Hong Kong Justice Department seeks court testimony from two lawmakers in flag desecration case
Move relating to prosecution of localist for upending Chinese and Hong Kong flags must be approved by Legislative Council, but pan-democrats unlikely to block it
The Justice Department has asked the Legislative Council to allow two pro-establishment lawmakers to testify in court against a localist colleague charged with desecrating the Hong Kong and Chinese flags last year.
Lawmakers are scheduled to discuss on June 14 whether Ann Chiang Lai-wan and Edward Lau Kwok-fan should testify against Cheng Chung-tai, who was accused of “publicly and wilfully” defiling the flags in the Legco chamber in October last year.
The Justice Department’s request is likely to be granted as lawmakers can only vote it down by passing a motion under Legco’s split-voting rule.
Watch: Cheng Chung-tai turns flags upside down
Under that rule, a lawmaker’s motion can only be approved with majority support from both geographical and functional representatives. The latter group is dominated by the pro-establishment camp.
Cheng could not be reached for comment on Thursday.
In a letter to Legco secretary-general Kenneth Chen Wei-on, Deputy Director of Public Prosecutions David Leung Cheuk-yin said the evidence of Chiang and Lau, as well as five secretariat staff members, “will be necessary in the trial” of Cheng.
On May 16, Cheng, 33, pleaded not guilty to one count of desecration of the national flag and another over the Hong Kong flag. Both charges carry a HK$50,000 fine and three years in prison.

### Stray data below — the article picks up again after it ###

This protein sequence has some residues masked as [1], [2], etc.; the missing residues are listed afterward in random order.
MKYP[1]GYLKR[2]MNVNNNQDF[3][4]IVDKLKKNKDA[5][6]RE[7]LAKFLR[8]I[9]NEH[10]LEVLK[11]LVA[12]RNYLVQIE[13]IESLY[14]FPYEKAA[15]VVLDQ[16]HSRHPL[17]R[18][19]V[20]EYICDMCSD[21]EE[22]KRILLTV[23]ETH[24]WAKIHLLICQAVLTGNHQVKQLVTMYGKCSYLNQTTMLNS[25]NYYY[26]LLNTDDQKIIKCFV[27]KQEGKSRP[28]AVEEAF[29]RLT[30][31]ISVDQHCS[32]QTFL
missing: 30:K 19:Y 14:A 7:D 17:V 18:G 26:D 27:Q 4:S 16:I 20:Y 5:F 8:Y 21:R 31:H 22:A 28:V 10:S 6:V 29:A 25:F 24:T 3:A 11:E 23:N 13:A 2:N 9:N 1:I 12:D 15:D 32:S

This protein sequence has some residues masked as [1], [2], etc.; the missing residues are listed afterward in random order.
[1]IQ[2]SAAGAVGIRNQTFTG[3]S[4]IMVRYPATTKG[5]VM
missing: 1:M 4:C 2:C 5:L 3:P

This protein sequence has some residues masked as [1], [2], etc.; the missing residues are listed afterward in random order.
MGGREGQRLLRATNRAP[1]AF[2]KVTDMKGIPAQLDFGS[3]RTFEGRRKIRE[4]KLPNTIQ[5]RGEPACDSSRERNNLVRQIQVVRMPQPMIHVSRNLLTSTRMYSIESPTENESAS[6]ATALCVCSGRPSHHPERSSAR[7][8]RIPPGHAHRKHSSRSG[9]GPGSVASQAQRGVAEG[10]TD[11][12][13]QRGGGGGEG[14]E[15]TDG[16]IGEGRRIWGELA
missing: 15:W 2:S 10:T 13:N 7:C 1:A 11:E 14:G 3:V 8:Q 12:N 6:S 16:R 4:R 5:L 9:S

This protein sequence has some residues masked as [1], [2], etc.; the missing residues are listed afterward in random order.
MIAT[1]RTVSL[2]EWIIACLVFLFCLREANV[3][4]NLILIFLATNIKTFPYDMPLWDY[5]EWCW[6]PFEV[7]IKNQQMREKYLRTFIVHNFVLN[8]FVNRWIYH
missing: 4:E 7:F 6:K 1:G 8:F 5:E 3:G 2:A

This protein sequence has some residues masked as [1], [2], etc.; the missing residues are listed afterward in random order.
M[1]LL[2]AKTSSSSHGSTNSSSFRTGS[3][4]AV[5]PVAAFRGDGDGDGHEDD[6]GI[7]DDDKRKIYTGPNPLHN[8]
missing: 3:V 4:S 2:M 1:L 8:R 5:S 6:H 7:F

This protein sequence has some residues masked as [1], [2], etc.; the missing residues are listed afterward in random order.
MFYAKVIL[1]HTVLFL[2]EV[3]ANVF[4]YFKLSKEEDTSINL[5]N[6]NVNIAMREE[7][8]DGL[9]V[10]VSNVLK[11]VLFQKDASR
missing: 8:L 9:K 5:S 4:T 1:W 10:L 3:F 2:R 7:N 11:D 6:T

On October 19 last year, Cheng upended the small national and Hong Kong flags that lawmakers from the Democratic Alliance for the Betterment and Progress of Hong Kong had displayed on their desks.
He made the move after the pro-establishment bloc staged a walkout to prevent localists Sixtus Baggio Leung Chung-hang and Yau Wai-ching from retaking their oaths after they insulted China. The pair were later disqualified.
In December last year, the Justice Department made a similar request for five Legco secretariat staff members to testify in court against pan-democrat lawmaker “Long Hair” Leung Kwok-hung, who was alleged to have committed misconduct in receiving HK$250,000 from media tycoon Jimmy Lai Chee-ying in 2012.
The pan-democratic camp tabled a motion to oppose the request, but it was voted down.